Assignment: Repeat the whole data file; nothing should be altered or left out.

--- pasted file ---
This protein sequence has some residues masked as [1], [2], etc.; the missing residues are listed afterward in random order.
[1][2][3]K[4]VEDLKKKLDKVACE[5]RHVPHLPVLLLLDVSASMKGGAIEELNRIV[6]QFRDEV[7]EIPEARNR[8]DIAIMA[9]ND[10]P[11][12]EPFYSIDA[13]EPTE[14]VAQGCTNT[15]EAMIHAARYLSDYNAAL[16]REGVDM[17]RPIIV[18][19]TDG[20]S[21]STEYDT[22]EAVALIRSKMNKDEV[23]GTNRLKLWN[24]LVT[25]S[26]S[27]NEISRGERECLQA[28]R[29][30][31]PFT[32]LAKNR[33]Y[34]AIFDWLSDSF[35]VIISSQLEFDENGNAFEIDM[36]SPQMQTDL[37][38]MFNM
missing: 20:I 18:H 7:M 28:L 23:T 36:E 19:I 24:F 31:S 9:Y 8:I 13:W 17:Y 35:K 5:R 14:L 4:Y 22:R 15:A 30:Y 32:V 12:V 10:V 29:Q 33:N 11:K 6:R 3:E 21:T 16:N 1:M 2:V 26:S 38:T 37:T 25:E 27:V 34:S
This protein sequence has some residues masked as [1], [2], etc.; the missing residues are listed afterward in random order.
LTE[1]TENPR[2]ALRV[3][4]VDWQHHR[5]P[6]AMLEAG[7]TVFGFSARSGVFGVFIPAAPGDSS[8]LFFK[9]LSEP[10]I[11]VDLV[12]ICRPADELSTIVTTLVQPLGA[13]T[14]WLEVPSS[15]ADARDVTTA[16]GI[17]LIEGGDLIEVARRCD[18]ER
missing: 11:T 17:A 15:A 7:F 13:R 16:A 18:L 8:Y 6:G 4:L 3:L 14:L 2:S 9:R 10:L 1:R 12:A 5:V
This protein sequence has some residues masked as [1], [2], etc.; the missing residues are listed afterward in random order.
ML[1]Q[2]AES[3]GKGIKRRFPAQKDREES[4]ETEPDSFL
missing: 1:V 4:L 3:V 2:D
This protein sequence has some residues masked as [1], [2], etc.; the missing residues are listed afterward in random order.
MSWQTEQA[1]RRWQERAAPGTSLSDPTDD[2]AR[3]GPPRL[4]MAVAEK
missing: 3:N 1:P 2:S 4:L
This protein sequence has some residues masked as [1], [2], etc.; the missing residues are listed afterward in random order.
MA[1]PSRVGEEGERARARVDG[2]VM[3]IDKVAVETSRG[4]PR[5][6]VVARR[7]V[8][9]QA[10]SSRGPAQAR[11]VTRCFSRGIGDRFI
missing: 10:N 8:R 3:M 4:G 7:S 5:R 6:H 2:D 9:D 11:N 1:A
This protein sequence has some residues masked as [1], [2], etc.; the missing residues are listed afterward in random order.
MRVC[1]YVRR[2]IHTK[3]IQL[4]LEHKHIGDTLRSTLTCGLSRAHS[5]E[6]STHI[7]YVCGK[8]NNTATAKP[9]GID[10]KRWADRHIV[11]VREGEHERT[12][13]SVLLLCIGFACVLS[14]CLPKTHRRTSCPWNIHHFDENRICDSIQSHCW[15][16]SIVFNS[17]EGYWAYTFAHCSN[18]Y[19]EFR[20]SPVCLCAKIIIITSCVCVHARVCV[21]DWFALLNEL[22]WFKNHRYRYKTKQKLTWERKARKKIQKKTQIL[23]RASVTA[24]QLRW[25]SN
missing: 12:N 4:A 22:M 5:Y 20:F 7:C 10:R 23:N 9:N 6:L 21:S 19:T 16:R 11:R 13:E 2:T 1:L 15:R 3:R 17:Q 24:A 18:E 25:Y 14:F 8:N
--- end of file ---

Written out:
This protein sequence has some residues masked as [1], [2], etc.; the missing residues are listed afterward in random order.
[1][2][3]K[4]VEDLKKKLDKVACE[5]RHVPHLPVLLLLDVSASMKGGAIEELNRIV[6]QFRDEV[7]EIPEARNR[8]DIAIMA[9]ND[10]P[11][12]EPFYSIDA[13]EPTE[14]VAQGCTNT[15]EAMIHAARYLSDYNAAL[16]REGVDM[17]RPIIV[18][19]TDG[20]S[21]STEYDT[22]EAVALIRSKMNKDEV[23]GTNRLKLWN[24]LVT[25]S[26]S[27]NEISRGERECLQA[28]R[29][30][31]PFT[32]LAKNR[33]Y[34]AIFDWLSDSF[35]VIISSQLEFDENGNAFEIDM[36]SPQMQTDL[37][38]MFNM
missing: 20:I 18:H 7:M 28:L 23:T 36:E 19:I 24:F 31:S 9:Y 8:I 13:W 17:Y 35:K 5:R 14:L 4:Y 22:R 15:A 30:Y 32:V 12:V 10:V 29:Q 33:N 11:K 6:R 3:E 21:T 16:N 1:M 2:V 26:S 38:T 37:T 25:E 27:V 34:S
This protein sequence has some residues masked as [1], [2], etc.; the missing residues are listed afterward in random order.
LTE[1]TENPR[2]ALRV[3][4]VDWQHHR[5]P[6]AMLEAG[7]TVFGFSARSGVFGVFIPAAPGDSS[8]LFFK[9]LSEP[10]I[11]VDLV[12]ICRPADELSTIVTTLVQPLGA[13]T[14]WLEVPSS[15]ADARDVTTA[16]GI[17]LIEGGDLIEVARRCD[18]ER
missing: 11:T 17:A 15:A 7:F 13:R 16:A 18:L 8:Y 6:G 4:L 3:L 14:L 2:S 9:R 10:L 1:R 12:A 5:V
This protein sequence has some residues masked as [1], [2], etc.; the missing residues are listed afterward in random order.
ML[1]Q[2]AES[3]GKGIKRRFPAQKDREES[4]ETEPDSFL
missing: 1:V 4:L 3:V 2:D
This protein sequence has some residues masked as [1], [2], etc.; the missing residues are listed afterward in random order.
MSWQTEQA[1]RRWQERAAPGTSLSDPTDD[2]AR[3]GPPRL[4]MAVAEK
missing: 3:N 1:P 2:S 4:L
This protein sequence has some residues masked as [1], [2], etc.; the missing residues are listed afterward in random order.
MA[1]PSRVGEEGERARARVDG[2]VM[3]IDKVAVETSRG[4]PR[5][6]VVARR[7]V[8][9]QA[10]SSRGPAQAR[11]VTRCFSRGIGDRFI
missing: 10:N 8:R 3:M 4:G 7:S 5:R 6:H 2:D 9:D 11:N 1:A
This protein sequence has some residues masked as [1], [2], etc.; the missing residues are listed afterward in random order.
MRVC[1]YVRR[2]IHTK[3]IQL[4]LEHKHIGDTLRSTLTCGLSRAHS[5]E[6]STHI[7]YVCGK[8]NNTATAKP[9]GID[10]KRWADRHIV[11]VREGEHERT[12][13]SVLLLCIGFACVLS[14]CLPKTHRRTSCPWNIHHFDENRICDSIQSHCW[15][16]SIVFNS[17]EGYWAYTFAHCSN[18]Y[19]EFR[20]SPVCLCAKIIIITSCVCVHARVCV[21]DWFALLNEL[22]WFKNHRYRYKTKQKLTWERKARKKIQKKTQIL[23]RASVTA[24]QLRW[25]SN
missing: 12:N 4:A 22:M 5:Y 20:F 7:C 10:R 23:N 9:N 6:L 21:S 19:T 16:R 11:R 13:E 2:T 1:L 15:R 3:R 17:Q 24:A 18:E 25:Y 14:F 8:N